This exception is subject to the ‘public interest test’ and disclosure lies in favour of the information being made available. Consequently, we found in making some of this information available, it would or would likely prejudice substantially international relations. Release of information could be used by EU negotiating partners to understand how we might approach future negotiating. Care was also taken to in the release of information that has the potential to affect current working relationships with devolved administrations, stakeholders and EU counterparts, and the information supplied and how this could affect the information shared into the future. Furthermore, it could not be determined how widely information provided by the EU had been shared with their member states or publicly and so is there a risk that this creates a difficulty for them, which in turn could affect our working relationship with them should be release this information.
The final exception is applied under regulation 10(5)(e)(IV)(V)- confidentiality of commercial or industrial information. This exception applies because disclosure of this particular information would, or would be likely to, prejudice substantially the confidentiality of commercial information related to Sectorial Groups and thus cause substantial harm to their commercial interests. Disclosing this information would be likely to give competing Sectoral Groups an advantage in future similar trading exercises, which would substantially prejudice other Sectoral Groups ability to submit competitive trades and so could significantly harm their commercial business. Moreover, some of the information withheld was related to potentially sensitive business information and working relationships to protect a legitimate economic interest. Disclosure of the information could cause or likely cause substantial harm to this legitimate economic interest.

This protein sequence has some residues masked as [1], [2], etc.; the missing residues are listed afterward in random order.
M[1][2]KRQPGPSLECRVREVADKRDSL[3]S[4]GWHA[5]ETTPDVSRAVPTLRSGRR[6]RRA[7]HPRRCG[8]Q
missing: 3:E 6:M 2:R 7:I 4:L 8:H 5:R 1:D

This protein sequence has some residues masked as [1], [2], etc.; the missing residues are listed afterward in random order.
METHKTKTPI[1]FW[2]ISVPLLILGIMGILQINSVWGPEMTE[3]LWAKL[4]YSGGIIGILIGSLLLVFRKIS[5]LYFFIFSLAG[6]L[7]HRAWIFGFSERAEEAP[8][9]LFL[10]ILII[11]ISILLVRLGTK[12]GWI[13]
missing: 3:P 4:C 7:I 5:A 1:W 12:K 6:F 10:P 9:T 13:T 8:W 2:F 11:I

This exception is subject to the ‘public interest test’. Therefore, taking account of all the circumstances of this case, we have considered if the public interest in disclosing the information outweighs the public interest in applying the exception. We have found that, on balance, the public interest lies in favour of upholding the exception. We recognise that there is a public interest in disclosing information as part of open and transparent government. However, there is a greater public interest in protecting the commercial interests of Sectoral Groups. The sharing of EU industry swap partners is not information publicly available and is not routinely known within the public or industry. Therefore redaction has taken place to ensure sensitive information is not unknowingly released. Furthermore, redactions took place on industrial information which could be harmful to international relationships of commercially traded fish stocks with the UK/EU. The release of this information could be used by EU negotiating partners to understand how we might approach future negotiating. Therefore there is a commercial interest to protect approaches taken in trade negotiations and exchanges, post-Brexit.
The Scottish Government is committed to publishing all information released in response to Freedom of Information requests. View all FOI responses at http://www.gov.scot/foi-responses.
- File type
- 21 page PDF
- 389.3 kB
Please quote the FOI reference
Central Enquiry Unit
Phone: 0300 244 4000
The Scottish Government
St Andrews House